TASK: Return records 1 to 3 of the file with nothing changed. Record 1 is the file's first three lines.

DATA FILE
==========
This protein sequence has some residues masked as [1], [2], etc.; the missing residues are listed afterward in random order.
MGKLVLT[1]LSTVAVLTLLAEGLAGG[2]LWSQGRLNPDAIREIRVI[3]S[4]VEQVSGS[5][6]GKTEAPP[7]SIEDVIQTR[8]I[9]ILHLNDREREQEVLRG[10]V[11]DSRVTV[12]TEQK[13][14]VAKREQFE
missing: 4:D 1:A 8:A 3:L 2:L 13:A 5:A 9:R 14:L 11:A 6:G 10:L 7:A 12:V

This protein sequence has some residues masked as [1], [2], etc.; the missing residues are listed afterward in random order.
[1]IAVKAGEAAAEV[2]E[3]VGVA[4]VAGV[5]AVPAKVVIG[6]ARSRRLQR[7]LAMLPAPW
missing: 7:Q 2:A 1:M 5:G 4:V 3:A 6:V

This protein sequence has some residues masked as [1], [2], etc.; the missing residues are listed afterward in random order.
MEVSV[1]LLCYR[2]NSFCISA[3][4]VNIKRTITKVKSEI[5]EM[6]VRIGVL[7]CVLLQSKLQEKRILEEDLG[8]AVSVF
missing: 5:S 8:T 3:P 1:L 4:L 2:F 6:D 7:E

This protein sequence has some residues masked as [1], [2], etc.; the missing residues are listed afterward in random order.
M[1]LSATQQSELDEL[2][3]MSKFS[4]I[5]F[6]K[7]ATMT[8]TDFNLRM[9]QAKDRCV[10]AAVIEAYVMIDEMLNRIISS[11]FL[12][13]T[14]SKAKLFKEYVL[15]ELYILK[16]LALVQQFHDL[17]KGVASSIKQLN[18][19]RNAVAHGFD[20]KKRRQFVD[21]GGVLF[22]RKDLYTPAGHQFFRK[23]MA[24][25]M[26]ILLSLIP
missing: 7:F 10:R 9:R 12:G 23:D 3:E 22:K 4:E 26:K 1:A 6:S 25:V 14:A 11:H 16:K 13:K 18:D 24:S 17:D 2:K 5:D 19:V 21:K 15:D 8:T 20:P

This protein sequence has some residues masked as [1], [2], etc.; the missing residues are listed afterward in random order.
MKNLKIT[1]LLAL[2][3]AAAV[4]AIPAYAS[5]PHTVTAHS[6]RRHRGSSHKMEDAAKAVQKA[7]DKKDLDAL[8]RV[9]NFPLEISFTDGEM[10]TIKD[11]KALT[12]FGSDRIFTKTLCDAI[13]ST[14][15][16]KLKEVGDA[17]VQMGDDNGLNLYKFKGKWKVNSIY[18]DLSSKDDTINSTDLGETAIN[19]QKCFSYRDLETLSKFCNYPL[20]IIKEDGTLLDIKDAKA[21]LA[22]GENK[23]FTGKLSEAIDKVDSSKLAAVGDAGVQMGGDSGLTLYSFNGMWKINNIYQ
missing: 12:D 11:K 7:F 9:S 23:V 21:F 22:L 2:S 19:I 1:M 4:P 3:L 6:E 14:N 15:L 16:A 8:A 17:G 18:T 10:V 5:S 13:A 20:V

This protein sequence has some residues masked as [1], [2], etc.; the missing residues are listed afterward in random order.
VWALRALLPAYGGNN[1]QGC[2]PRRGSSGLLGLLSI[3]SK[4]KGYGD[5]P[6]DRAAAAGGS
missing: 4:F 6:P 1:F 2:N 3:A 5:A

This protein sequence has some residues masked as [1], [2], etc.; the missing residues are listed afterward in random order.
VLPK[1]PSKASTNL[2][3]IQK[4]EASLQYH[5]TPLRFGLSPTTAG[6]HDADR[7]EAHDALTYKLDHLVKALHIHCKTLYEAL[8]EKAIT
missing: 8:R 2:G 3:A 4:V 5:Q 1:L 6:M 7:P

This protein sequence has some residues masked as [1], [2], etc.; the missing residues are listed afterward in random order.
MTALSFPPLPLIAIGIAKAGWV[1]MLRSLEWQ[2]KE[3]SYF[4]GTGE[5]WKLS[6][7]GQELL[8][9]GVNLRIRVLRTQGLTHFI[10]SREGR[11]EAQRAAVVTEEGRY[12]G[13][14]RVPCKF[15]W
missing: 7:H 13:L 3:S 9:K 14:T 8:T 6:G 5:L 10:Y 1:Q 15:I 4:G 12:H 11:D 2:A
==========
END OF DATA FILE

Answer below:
This protein sequence has some residues masked as [1], [2], etc.; the missing residues are listed afterward in random order.
MGKLVLT[1]LSTVAVLTLLAEGLAGG[2]LWSQGRLNPDAIREIRVI[3]S[4]VEQVSGS[5][6]GKTEAPP[7]SIEDVIQTR[8]I[9]ILHLNDREREQEVLRG[10]V[11]DSRVTV[12]TEQK[13][14]VAKREQFE
missing: 4:D 1:A 8:A 3:L 2:L 13:A 5:A 9:R 14:L 11:A 6:G 10:L 7:A 12:V

This protein sequence has some residues masked as [1], [2], etc.; the missing residues are listed afterward in random order.
[1]IAVKAGEAAAEV[2]E[3]VGVA[4]VAGV[5]AVPAKVVIG[6]ARSRRLQR[7]LAMLPAPW
missing: 7:Q 2:A 1:M 5:G 4:V 3:A 6:V

This protein sequence has some residues masked as [1], [2], etc.; the missing residues are listed afterward in random order.
MEVSV[1]LLCYR[2]NSFCISA[3][4]VNIKRTITKVKSEI[5]EM[6]VRIGVL[7]CVLLQSKLQEKRILEEDLG[8]AVSVF
missing: 5:S 8:T 3:P 1:L 4:L 2:F 6:D 7:E